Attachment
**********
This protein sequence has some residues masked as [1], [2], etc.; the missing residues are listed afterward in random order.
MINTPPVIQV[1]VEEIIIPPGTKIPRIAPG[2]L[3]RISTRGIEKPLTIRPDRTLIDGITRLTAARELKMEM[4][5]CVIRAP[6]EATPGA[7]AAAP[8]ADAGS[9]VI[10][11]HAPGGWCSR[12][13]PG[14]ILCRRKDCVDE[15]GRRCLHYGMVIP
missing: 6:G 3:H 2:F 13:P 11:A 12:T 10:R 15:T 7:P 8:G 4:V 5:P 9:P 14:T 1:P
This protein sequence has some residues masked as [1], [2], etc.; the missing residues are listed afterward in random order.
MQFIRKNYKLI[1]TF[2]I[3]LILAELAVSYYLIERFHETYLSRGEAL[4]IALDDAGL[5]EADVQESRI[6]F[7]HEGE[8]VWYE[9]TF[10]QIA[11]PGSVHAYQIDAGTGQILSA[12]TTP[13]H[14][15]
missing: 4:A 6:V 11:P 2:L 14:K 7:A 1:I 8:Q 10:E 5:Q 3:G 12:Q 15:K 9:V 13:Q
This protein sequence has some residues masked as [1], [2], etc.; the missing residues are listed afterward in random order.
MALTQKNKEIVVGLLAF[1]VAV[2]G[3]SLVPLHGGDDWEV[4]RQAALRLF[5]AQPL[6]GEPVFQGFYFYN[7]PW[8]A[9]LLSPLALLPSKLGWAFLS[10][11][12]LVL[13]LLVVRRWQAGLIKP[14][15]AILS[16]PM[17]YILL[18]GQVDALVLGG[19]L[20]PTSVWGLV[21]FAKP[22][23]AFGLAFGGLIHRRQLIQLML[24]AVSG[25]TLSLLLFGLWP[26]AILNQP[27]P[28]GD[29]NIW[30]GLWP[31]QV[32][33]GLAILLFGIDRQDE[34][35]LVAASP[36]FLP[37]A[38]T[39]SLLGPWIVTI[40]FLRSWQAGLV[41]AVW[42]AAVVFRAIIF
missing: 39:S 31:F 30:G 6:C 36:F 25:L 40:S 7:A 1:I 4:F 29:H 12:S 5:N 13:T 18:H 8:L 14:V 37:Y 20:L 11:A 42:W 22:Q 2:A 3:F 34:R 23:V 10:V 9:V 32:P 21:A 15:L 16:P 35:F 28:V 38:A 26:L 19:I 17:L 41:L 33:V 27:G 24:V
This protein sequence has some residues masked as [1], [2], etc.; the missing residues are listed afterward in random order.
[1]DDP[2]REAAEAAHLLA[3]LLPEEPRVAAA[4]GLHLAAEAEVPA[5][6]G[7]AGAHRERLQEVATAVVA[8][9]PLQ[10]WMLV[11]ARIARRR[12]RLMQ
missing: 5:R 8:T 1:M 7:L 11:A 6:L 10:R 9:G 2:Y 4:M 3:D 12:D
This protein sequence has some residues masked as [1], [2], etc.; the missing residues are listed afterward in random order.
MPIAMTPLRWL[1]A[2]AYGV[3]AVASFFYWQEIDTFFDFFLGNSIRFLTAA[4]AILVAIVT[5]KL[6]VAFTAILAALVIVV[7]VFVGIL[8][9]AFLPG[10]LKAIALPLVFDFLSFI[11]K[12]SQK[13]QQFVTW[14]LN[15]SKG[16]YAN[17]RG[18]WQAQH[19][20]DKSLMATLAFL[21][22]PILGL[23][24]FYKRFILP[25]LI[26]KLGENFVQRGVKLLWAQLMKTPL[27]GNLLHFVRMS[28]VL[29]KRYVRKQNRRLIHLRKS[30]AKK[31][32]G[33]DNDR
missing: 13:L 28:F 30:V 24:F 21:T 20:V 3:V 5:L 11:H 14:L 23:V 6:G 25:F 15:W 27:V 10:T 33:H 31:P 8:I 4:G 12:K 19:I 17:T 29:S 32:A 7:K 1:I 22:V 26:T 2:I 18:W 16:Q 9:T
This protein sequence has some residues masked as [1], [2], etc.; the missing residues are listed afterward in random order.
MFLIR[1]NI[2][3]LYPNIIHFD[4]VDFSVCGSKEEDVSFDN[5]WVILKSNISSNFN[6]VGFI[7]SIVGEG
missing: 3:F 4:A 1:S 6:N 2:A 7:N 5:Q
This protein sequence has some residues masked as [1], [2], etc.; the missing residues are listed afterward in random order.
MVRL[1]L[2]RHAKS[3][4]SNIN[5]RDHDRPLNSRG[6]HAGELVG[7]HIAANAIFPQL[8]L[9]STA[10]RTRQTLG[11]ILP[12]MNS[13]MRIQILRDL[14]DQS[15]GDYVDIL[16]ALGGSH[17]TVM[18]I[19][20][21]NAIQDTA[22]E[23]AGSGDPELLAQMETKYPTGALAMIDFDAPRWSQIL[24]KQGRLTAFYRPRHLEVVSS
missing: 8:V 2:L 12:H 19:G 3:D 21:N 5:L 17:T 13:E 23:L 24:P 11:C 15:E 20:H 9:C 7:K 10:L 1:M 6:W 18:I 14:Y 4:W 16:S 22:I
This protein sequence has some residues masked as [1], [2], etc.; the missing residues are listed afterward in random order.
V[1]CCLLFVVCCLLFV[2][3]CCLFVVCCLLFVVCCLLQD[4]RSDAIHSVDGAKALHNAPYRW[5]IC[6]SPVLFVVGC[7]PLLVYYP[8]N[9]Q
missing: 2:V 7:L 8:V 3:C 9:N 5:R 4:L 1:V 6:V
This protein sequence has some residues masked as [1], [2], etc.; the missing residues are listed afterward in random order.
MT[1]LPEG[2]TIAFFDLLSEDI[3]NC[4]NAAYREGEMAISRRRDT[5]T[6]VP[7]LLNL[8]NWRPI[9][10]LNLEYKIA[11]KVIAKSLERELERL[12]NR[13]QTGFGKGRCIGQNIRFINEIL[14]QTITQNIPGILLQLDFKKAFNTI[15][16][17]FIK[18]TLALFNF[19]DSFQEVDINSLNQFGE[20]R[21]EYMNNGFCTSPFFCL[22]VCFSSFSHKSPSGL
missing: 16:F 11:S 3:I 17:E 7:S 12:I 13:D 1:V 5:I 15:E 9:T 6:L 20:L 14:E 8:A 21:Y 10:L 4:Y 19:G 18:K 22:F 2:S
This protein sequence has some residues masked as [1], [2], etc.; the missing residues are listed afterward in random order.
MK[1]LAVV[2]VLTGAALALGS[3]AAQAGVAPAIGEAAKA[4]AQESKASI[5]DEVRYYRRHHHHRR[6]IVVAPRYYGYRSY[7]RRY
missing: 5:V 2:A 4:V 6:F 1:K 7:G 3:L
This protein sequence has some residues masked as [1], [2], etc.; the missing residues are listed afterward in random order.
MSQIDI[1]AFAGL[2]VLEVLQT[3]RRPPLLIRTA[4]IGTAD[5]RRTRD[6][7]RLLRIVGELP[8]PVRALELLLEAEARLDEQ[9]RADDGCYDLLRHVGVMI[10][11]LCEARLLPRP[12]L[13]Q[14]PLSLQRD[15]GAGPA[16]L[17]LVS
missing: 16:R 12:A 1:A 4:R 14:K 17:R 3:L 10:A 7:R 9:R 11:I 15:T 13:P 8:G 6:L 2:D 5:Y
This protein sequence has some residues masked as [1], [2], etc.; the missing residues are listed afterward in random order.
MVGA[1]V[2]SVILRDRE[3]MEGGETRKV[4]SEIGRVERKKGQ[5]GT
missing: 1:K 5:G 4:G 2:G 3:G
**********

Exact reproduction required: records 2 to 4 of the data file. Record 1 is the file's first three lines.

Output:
This protein sequence has some residues masked as [1], [2], etc.; the missing residues are listed afterward in random order.
MQFIRKNYKLI[1]TF[2]I[3]LILAELAVSYYLIERFHETYLSRGEAL[4]IALDDAGL[5]EADVQESRI[6]F[7]HEGE[8]VWYE[9]TF[10]QIA[11]PGSVHAYQIDAGTGQILSA[12]TTP[13]H[14][15]
missing: 4:A 6:V 11:P 2:L 14:K 7:A 1:I 8:Q 10:E 5:Q 3:G 12:Q 15:K 9:V 13:Q
This protein sequence has some residues masked as [1], [2], etc.; the missing residues are listed afterward in random order.
MALTQKNKEIVVGLLAF[1]VAV[2]G[3]SLVPLHGGDDWEV[4]RQAALRLF[5]AQPL[6]GEPVFQGFYFYN[7]PW[8]A[9]LLSPLALLPSKLGWAFLS[10][11][12]LVL[13]LLVVRRWQAGLIKP[14][15]AILS[16]PM[17]YILL[18]GQVDALVLGG[19]L[20]PTSVWGLV[21]FAKP[22][23]AFGLAFGGLIHRRQLIQLML[24]AVSG[25]TLSLLLFGLWP[26]AILNQP[27]P[28]GD[29]NIW[30]GLWP[31]QV[32][33]GLAILLFGIDRQDE[34][35]LVAASP[36]FLP[37]A[38]T[39]SLLGPWIVTI[40]FLRSWQAGLV[41]AVW[42]AAVVFRAIIF
missing: 39:S 31:F 30:G 6:C 36:F 25:L 40:S 7:A 1:I 4:F 29:H 12:S 5:N 13:T 18:H 8:L 14:V 37:Y 20:L 11:A 42:W 22:Q 2:A 3:F 34:R 23:V 10:V 9:V 32:P 21:A 15:L 16:P 35:F 28:V 38:A 26:L 19:I 17:L 41:L 33:V 27:G 24:V
This protein sequence has some residues masked as [1], [2], etc.; the missing residues are listed afterward in random order.
[1]DDP[2]REAAEAAHLLA[3]LLPEEPRVAAA[4]GLHLAAEAEVPA[5][6]G[7]AGAHRERLQEVATAVVA[8][9]PLQ[10]WMLV[11]ARIARRR[12]RLMQ
missing: 5:R 8:T 1:M 7:L 11:A 6:L 10:R 9:G 2:Y 4:M 3:D 12:D